A 2014 ILAE report defines epilepsy as a disease of the brain characterized by the following; at least two unprovoked or reflex seizures occurring greater than 24 hours apart, one unprovoked or reflex seizure with a probability of further seizures similar to the general recurrence risk (at least 60%) after two unprovoked seizures, occurring over the next 10 years, and a diagnosis of an epilepsy syndrome. Unprovoked in this context refers to the absence of a temporary or reversible factor that can lower the seizure threshold and induce a seizure (Fisher et al 2014).

A seizure that is stimulated after a concussion, or associated with fever, or in association with alcohol-withdrawal, is a provoked seizure that would not necessarily result in a diagnosis of epilepsy. However, provoked seizures, for instance caused by photic stimuli are defined as epilepsy. In this case, even though the seizure is provoked, it still fits the definition of epilepsy conceptually, because the reflex epilepsies are characterized by an enduring abnormal predisposition to having such seizures (Harding, 2004).

The brain pathology responsible for epilepsy is believed to lower seizure threshold in epileptics, when compared to persons without the condition. A seizure that is caused by momentary factor acting on an otherwise normal brain to briefly lower the seizure threshold is not considered as epilepsy. Epilepsy is not a life-long condition in many cases. It can be said to be resolved in persons who had an age-dependent epilepsy syndrome but are now past the applicable age or persons who have remained seizure-free for the past 10 years and have been without antiepileptic medicines for the past 5 years (Fisher et al, 2014).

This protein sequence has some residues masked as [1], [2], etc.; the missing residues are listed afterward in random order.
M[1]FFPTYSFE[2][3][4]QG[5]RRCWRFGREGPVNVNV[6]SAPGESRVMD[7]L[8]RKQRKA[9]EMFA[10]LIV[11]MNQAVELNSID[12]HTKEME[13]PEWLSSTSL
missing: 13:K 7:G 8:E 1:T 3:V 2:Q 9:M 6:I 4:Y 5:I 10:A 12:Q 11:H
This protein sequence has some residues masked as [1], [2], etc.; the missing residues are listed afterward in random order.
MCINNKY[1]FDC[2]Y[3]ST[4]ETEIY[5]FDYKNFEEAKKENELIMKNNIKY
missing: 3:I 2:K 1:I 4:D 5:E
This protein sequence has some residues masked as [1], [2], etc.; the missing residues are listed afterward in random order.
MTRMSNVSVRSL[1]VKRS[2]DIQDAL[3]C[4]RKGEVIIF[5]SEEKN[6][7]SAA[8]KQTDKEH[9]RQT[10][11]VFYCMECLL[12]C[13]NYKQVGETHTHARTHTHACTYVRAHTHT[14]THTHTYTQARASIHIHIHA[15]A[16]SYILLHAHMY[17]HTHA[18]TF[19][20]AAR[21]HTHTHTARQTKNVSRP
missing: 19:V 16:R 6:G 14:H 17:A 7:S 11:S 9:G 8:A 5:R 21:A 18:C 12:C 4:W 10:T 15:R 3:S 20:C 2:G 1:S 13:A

Brief seizures have traditionally been defined as lasting less as 5 minutes, with prolonged seizures defined as lasting between 5 and 30 minutes. On the other hand, status epilepticus is defined as seizures lasting more than 30 minutes either as continuous seizure activity or two or more sequential seizures without full recovery of consciousness between the seizures (Glauser et al, 2016; Glauser, 2007). This 30-minute definition is based on the duration of convulsive status epilepticus that may result in a permanent neuronal injury by itself (Glauser et al, 2016). Since the majority of seizure cases are brief by definition, and once a seizure lasts more than 5 minutes it is reported to be prolonged (Shinnar et al, 2001), status treatment protocols have used a 5-minute benchmark to minimize both the risk of seizures reaching 30 minutes and the untoward outcomes associated with needlessly intervening on brief, self-limited seizures ((Glauser et al, 2016; Raspall et al, 2007).